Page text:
Tip of the Week - Grain and Noise

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What's the difference? Grain is an artifact of shooting in film, while noise is an artifact of shooting on video. Some people use them interchangeably, but it can get a little confusing if someone says add a little noise to your grain, so I wouldn't recommend it.

When you're compositing 3D images into a film or video plate, it will rarely match up. Your job as a compositor is to dial in the color values, match the blacks, fleshtones, and so forth, until what was added and what is original blend together. Adding grain onto your final 3D is a necessary step to make the shot feel as if it was shot in one take.
Grain varies from film stock to film stock, and since it is a result of the film process, certain stocks are better at filming certain things. Kodak has a special stock for bluescreen and greenscreen, which cuts the amount of grain in those channels, so you can pull an easier key. Usually you can set up a grain node that contains the right information as your original plate, and it will match the rest of the plates from that film reel. Sometimes it doesn't or it's slightly off, and that involves adjusting it to match.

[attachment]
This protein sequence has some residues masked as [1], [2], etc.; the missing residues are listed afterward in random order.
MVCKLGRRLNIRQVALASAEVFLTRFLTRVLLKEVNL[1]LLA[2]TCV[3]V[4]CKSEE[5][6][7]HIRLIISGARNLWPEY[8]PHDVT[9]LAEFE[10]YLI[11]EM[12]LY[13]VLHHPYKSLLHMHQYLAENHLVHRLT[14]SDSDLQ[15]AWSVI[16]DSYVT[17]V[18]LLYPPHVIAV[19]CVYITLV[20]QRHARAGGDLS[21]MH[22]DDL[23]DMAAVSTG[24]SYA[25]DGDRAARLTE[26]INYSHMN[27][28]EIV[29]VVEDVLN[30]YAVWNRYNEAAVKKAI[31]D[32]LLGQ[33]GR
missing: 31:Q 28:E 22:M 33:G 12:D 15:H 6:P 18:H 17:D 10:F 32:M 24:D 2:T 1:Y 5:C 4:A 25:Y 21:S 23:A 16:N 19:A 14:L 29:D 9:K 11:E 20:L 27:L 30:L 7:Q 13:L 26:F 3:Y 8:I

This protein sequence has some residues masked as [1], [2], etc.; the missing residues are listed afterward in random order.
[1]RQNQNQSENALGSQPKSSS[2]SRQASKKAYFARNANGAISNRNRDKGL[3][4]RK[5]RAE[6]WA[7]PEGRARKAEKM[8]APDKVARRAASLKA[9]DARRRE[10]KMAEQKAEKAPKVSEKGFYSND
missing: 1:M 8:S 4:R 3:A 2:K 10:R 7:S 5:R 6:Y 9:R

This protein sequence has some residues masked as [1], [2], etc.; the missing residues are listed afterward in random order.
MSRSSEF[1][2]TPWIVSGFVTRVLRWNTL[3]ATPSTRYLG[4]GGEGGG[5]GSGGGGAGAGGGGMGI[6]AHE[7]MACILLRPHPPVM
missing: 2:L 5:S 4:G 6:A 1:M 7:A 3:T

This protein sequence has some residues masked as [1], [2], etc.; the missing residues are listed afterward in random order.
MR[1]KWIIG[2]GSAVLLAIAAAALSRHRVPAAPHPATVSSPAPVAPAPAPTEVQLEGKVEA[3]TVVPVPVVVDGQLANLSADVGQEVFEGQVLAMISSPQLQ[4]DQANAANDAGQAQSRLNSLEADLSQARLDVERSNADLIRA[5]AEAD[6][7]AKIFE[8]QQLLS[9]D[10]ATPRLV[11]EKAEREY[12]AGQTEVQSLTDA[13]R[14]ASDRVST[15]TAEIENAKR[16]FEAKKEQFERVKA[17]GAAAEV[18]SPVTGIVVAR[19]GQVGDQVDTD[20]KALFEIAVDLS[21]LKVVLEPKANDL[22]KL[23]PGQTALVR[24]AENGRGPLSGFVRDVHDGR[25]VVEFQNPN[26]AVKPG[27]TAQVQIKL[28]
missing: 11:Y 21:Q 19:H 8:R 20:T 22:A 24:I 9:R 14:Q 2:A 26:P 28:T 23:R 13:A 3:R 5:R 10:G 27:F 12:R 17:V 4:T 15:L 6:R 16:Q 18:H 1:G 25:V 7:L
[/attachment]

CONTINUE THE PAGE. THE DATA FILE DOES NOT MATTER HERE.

RGB Red channel Green channel Blue channel
grain_rgb.jpg grain_r.jpg grain_g.jpg grain_b.jpg

The amount of grain in a film plate also changes depending on the luminosity of the scene.. Bright lights, clothing, etcetera, will have less apparent grain that the darker areas of the frame. Most grain packages can compensate for this. When matching grain, the easiest way is to zoom in fairly close and look at the individual channels. Match the grain for each channel, and then look at all the color channels together. Does the grain look correct? Do you need to add a little bit more in the blue channel? There are different types of grain; chunky, soft, patterned, biased to the red, green, or blue channels, and so forth. If you have the capability, shoot some frames of gray near the end of the roll, and when it's developed, you should have some nice grain on gray that you can use as reference or even, as an application over your CG!

Once grained, render and play out your shot.. If the grain is still not matching, you may have to increase it. Sometimes watching it in motion will give a sense that it hasn't been grained enough. Don't push it though, and make sure the rest of your CG is integrated correctly in the first place!

Applying noise to your CG renders in video uses the same methodology. Analyze the grain in each channel, match, render, and play back. Fine tune.

It's your job to do this. So spend some time and do it right!

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